Apple has come to Dr Dre's defence in light of a recent essay by Dee Barnes, a woman who Dre assaulted 25 years ago. The essay published by Gawker was cast as a review of Straight Outta Compton, a biopic about the rise and fall of Dr Dre's group NWA. In the review Barnes, a former journalist, took the film to task for omitting the fact that Dre had violently assaulted her in a nightclub over some work she had shown on her TV show.
Apple, which acquired Beats by Dr Dre for $US3 billion last year, has unsurprisingly come to Dre's defence. The company tells The Times:
Dre has apologised for the mistakes he's made in the past and he's said that he's not the same person that he was 25 years ago. We believe his sincerity and after working with him for a year and a half, we have every reason to believe that he has changed.
What's missing from this flaccid statement is any acknowledgement that Dre did anything wrong, or any kind of condemnation of his actions.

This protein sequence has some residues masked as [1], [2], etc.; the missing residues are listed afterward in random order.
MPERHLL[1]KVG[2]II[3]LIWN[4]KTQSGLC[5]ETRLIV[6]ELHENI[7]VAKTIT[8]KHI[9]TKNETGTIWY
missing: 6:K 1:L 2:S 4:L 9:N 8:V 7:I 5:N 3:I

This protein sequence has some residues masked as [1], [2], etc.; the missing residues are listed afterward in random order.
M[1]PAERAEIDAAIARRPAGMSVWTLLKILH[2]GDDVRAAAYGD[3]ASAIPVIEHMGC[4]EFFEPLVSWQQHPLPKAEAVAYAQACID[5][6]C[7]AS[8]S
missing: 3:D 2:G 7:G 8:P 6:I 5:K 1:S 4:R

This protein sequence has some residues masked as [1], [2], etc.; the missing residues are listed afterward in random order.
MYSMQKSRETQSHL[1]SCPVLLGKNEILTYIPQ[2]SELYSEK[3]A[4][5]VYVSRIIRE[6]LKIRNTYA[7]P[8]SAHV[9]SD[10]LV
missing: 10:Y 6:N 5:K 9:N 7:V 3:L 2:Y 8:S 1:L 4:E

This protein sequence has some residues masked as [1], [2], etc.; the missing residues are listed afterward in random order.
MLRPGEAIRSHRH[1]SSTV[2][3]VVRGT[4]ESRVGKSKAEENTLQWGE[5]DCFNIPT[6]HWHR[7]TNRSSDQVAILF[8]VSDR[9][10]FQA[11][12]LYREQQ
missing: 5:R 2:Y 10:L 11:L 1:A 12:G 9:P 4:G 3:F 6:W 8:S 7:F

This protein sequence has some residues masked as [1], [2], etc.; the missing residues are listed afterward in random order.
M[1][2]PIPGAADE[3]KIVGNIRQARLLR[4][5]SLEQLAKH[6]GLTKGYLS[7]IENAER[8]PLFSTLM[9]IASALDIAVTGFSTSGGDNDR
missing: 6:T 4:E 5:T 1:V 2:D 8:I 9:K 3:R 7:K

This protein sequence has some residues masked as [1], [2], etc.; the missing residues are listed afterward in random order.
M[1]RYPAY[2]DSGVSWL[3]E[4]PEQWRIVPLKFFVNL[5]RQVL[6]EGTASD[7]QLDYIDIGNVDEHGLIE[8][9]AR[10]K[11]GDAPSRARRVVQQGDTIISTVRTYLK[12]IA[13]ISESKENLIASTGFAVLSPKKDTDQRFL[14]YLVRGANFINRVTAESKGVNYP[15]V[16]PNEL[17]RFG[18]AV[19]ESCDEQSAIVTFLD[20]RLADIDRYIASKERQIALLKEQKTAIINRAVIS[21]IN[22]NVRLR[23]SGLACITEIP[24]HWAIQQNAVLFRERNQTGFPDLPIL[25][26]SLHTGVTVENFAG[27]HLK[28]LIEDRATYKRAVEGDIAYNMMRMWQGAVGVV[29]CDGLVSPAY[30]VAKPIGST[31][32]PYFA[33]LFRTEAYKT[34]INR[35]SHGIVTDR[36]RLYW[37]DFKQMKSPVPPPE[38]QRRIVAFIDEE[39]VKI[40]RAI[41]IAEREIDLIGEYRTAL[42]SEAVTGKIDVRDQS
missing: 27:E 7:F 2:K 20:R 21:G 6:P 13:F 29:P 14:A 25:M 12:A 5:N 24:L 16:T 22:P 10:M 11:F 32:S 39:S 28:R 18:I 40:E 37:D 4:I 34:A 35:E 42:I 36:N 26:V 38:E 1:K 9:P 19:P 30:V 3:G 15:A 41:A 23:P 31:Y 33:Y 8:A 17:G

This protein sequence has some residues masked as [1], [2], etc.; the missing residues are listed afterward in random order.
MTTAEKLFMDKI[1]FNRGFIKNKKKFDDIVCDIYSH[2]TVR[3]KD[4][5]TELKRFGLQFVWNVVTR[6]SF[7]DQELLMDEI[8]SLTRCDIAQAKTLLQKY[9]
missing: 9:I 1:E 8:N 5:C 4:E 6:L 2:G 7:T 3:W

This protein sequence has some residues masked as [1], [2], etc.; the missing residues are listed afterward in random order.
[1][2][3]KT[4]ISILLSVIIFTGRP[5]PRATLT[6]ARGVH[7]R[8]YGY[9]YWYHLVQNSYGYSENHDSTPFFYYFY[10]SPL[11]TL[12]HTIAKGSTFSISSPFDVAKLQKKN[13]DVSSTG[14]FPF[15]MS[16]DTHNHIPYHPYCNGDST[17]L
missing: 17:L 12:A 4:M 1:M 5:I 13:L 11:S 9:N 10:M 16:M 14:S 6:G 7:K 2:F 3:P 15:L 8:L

For his part, Dre finally addressed the incidents, albeit, en masse:
"Twenty-five years ago I was a young man drinking too much and in over my head with no real structure in my life. However, none of this is an excuse for what I did. I've been married for 19 years and every day I'm working to be a better man for my family, seeking guidance along the way. I'm doing everything I can so I never resemble that man again."
He added: "I apologise to the women I've hurt. I deeply regret what I did and know that it has forever impacted all of our lives."
Dr Dre has not said he will do anything for ruining Dee Barnes' career and leaving other women traumatised.